Do You Know the Way to San Jose?

A Comparison of Overland Navigation Tools

One of the best things about overland travel is that you almost never drive the same road twice. Leaving behind the daily commute where you know every pothole by heart in exchange for exploration around every turn is exhilarating. Getting from A to B along roads you’ve never driven before will become a part of your daily routine while traveling, and it’s important to put some thought into how to do that before leaving home.

GPS

Navigation in Gabon

There are lots of approaches to navigation. Some travelers use paper maps almost exclusively, but most use some kind of GPS device. Many people use dedicated GPS devices such as those made by Garmin. With turn-by-turn directions and an interface designed to be used while driving, these devices are tailor-made for the purpose.

Garmin maps are available for destinations around the world.  It’s best to download the maps you want while you have access to a super-fast internet connection.

Another approach is to use a smartphone or tablet for navigation. (Of course this works best if your tablet or phone has a GPS receiver inside it.  Some tablet models do; some don’t.)  It’s always good when you can use the same item for multiple purposes, and using a device that you would probably have with you anyway is a great way to cut down on extra gadgets. However if you lose or break your phone or tablet you’ve lost your navigation device too.

Apps

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If you go with a phone or a tablet, you’ll of course need a mapping app. For our trip through the Americas, we used Pocket Earth Pro on our iPad for in-car navigation. Pocket Earth uses Open Street Maps, which you’ll hear a lot about when you’re researching this topic. Open Street Maps (OSM) is not a device or a product, it’s just a database of road networks around the world. Many different apps use OSM data, so if you’re choosing between apps that use this dataset, don’t worry about the quality and coverage of the maps — they’re the same. You’re only deciding which features and interface you like best.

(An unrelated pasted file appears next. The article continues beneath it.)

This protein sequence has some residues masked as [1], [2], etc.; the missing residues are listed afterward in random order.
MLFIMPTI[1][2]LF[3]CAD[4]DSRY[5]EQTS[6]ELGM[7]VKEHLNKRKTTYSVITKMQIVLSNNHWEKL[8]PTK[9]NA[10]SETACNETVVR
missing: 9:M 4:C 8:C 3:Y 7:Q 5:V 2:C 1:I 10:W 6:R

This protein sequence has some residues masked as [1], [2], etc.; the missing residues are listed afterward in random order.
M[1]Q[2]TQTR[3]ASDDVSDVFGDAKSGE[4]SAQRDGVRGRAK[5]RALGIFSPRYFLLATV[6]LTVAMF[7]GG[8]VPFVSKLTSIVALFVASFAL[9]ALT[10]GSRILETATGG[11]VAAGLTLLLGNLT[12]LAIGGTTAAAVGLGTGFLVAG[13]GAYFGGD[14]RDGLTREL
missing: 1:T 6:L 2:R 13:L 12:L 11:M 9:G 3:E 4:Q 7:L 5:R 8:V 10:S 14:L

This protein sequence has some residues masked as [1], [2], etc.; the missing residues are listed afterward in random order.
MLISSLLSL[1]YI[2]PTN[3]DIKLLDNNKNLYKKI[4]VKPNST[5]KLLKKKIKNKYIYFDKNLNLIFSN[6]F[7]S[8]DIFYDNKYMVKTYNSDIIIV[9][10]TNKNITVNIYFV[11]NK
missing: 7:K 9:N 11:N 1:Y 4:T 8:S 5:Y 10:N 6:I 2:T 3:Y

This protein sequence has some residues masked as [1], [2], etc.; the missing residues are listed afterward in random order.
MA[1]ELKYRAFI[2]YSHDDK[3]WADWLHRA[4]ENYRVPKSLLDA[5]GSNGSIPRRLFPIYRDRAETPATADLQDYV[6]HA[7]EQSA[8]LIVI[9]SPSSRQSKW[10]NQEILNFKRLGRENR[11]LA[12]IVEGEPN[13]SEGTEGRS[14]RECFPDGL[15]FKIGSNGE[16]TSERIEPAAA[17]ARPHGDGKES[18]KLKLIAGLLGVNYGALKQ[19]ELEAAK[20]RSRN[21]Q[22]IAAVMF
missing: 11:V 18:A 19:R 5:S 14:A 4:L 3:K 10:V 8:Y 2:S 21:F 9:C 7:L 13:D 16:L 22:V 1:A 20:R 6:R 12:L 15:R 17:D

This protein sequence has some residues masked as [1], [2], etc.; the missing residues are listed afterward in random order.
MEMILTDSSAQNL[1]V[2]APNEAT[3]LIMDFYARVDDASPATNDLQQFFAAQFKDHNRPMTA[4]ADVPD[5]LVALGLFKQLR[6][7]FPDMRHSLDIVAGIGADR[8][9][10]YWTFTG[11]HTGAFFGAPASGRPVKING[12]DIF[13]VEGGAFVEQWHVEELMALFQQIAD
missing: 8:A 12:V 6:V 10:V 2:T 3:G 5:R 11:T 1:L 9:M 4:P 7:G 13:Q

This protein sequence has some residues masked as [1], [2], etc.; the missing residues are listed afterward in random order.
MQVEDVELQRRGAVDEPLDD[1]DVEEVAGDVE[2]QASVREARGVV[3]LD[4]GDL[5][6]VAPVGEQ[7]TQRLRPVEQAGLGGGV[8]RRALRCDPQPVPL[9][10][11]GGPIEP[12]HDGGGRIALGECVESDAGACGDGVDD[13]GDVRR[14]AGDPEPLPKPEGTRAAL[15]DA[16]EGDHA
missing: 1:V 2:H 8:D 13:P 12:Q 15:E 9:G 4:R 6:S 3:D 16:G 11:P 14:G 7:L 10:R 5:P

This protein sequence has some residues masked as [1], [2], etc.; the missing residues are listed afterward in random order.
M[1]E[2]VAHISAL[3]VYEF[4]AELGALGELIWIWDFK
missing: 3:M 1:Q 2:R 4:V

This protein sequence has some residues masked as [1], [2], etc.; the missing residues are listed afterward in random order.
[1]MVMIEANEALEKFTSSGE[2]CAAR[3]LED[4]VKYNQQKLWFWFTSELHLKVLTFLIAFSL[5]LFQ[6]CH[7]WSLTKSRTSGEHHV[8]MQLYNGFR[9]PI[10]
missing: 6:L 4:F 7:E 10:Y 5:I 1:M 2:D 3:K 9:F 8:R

We had a copy of Pocket Earth on our phone that we used when walking around cities and towns where we didn’t want to carry our tablet. It was great for marking where we parked so we could find our way back easily!  Maps.me is another app that many travelers use that also uses OSM data.

Keep in mind that if you’re using your tablet or phone for navigation you’ll want a way to keep it plugged in while driving. Constant use of the GPS requires a lot of power.

Turn by Turn Directions

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Travelers we spoke with during our Pan American trip reported good luck using the audible directions provided by devices and apps. Since Pocket Earth doesn’t provide turn-by-turn directions without an internet connection, we interpreted the map ourselves. Driving and directions is a perennial source of arguments, so it’s important for the driver to recognize that the navigator’s directions are only as good as the maps they’re reading. Similarly, the navigator has to understand that the driver will sometimes miss turns due to traffic or conflicting road signs. We drove through a few towns where one-way streets weren’t labeled as such on the map we were using.

If you’re traveling solo (dogs don’t count — they can’t read maps) you may want to consider something that features offline turn-by-turn directions so that you’re not constantly stopping to check the map, or worse yet trying to read it and drive at the same time.